I’m a believer in the fact that about 95% of all pizza produced is at an acceptable-or-better level (rot in hell, Pizzeria Giorgios!). But even the most accepting among us can admit that a vast swath of pizza produced in this fine country is... let’s say utilitarian. And that’s okay. Not every slice or square is going to be the mind-blower. But hey, what if it could be?
As always, we turn our eyes to the authentic, ancestral home of pizza: Scotland. There is a well-documented history of frying pizza over there (both battered and totally nakey), and my deep fryer has had this coming since the very moment I learned about it.
As a Chicagoan, I’m well aware that you don’t judge a place’s cuisine entirely by its most headline-grabbing unhealthy offering. But as a Chicagoan, I also deeply yearned for the experience of a deep-fried slice. What can I say? We contain multitudes.
You’re going to do this too. You pretend that you’re not, that this kind of stunt is beneath you. And sure, get that out of your system now. Once it’s gone, gather the following:
- The turkey fryer you keep around for that one time a year
- A big ol’ jug of vegetable oil to generously fill the fryer
- A very large, wide bowl for battering
- One extremely average, not-at-all-homemade cooked pizza
- A slotted spoon for retrieval
- A pan fixed with a wire rack on top
I sincerely and fully advise you to not use a very good pizza in this. There’s a certain equalizing effect to a bowl of batter and a dangerously hot oil bath. A frozen pizza is A-OK, as long as you’ve already cooked it. I had great results with a pizza chain that I’m not necessarily going to name, but that produces a perfectly average Pizza! Pizza!
The unbattered fried pizza was perfectly fine. A thin batter of mostly seltzer, baking soda, and a little rice flour (pictured) worked just fine, too. But we all know what we’re really here for. Let’s make some batter, chums.
I know that “beer batter” is a very sexy, aspirational kind of phrase. And I traffic in beer when I’m not draping myself in questionable pizza decisions. But seltzer (or club soda) has significantly higher volumes of dissolved CO2, and we want every bit of effervescent crunch we can achieve, so seltzer it is.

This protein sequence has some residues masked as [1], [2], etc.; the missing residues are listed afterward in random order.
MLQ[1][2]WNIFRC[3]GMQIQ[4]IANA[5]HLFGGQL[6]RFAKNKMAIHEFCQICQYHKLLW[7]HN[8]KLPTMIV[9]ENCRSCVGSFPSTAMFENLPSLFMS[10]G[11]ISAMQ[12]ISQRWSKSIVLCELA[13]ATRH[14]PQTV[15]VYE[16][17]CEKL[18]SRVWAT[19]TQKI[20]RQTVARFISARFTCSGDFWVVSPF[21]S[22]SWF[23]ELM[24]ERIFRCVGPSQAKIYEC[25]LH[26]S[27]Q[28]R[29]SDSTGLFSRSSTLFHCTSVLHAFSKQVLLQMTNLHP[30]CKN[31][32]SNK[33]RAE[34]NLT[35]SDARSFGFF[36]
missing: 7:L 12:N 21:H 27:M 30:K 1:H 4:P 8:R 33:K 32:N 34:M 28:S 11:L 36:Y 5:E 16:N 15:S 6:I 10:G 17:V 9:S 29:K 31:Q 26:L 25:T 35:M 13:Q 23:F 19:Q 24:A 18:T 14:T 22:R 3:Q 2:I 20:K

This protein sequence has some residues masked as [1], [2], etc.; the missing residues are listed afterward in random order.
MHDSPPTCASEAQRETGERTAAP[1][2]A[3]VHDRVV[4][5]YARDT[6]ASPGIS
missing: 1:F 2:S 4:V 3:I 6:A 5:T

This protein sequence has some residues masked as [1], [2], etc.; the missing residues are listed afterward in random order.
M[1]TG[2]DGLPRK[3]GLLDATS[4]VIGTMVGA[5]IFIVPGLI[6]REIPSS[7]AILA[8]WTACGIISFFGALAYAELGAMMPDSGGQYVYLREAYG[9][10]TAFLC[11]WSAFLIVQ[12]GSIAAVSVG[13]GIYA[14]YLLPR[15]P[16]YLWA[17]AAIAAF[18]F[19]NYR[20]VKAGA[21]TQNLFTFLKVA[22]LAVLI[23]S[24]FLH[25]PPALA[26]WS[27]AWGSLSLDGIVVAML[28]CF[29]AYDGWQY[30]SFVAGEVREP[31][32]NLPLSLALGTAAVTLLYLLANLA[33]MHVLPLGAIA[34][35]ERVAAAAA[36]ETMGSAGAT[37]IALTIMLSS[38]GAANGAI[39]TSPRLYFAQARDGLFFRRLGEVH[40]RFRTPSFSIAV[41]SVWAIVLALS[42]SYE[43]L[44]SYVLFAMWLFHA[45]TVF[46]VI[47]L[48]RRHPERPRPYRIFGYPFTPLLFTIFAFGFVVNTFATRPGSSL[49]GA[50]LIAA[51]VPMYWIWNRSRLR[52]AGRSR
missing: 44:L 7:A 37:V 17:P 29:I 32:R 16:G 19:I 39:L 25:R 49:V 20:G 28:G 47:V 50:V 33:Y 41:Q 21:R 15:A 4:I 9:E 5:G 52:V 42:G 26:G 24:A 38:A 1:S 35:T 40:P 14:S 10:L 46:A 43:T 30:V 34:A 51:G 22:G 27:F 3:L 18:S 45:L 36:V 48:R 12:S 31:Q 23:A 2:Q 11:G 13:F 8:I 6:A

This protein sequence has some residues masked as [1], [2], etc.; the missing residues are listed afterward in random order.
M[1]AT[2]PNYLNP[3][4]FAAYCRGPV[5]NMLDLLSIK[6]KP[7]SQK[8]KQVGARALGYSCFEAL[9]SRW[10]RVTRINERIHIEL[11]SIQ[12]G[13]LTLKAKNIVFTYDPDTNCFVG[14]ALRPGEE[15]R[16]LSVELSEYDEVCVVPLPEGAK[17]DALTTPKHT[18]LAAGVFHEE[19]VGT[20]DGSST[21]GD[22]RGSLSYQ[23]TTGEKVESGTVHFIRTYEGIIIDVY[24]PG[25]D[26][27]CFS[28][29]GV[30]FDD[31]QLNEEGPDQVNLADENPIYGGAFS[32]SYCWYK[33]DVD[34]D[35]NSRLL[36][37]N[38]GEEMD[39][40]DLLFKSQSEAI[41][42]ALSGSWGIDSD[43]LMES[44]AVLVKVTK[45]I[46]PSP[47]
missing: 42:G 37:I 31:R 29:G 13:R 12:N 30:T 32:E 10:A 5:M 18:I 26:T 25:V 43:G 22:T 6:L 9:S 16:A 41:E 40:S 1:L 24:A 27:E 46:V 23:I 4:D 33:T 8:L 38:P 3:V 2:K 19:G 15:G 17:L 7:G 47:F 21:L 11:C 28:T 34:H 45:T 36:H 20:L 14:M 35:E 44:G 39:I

- 1/2 cup all-purpose flour
- 1/4 cup masa harina
- 1/2 tsp. salt
- 1/2 tsp. baking soda
- 1/4 tsp. Morita chili powder (or paprika)
- 12 oz. plain seltzer
- 1 Tbsp. vegetable oil
Whisk everything together right before you want to start work. The texture should be thin enough to run but thick enough to coat a spoon. Add more flour or seltzer to hit the right balance. Chill in the fridge while you wait for the oil to come to temperature.
Preheat your oil to 375 degrees. Open your pizza box and prepare to elevate some cuisine.
Dip a slice in the batter and turn to coat thoroughly. Let the excess mostly run off and slowly dip the slice into the fryer, taking a full 10 seconds to release it. The goal is not to just drop it in and possibly let it glue itself to the bottom of the fryer. Give it 45 seconds on one side and 45 seconds on the other. When it’s good and puffy and crispy brown, retrieve with a slotted spoon (tongs might tear through the precious batter) and remove to a wire rack to drain. Maybe drop yourself some chips into the fryer. I know I did.
I have saved the real ass-kicker for last. Mix a 1:1 ratio of brown sauce to malt vinegar in a squeeze bottle. Squirt it generously before each bite of pizza, and dip the fries in it too. It’s just the perfect sweet/tangy counterpoint to ... well, a fried pizza.
I’d recommend a Scottish Ale to pair, because of course. But no shame in a crisp Kolsch, a refreshing Pilsner, or a half-liter of Buckfast. (Ok, maybe shame in the last one.)
Don’t, you know, do this all the time. But do it at least once. Everyone should fry a pizza at least once. It’s good for the soul, and it lets those layabout ventricles know who’s boss.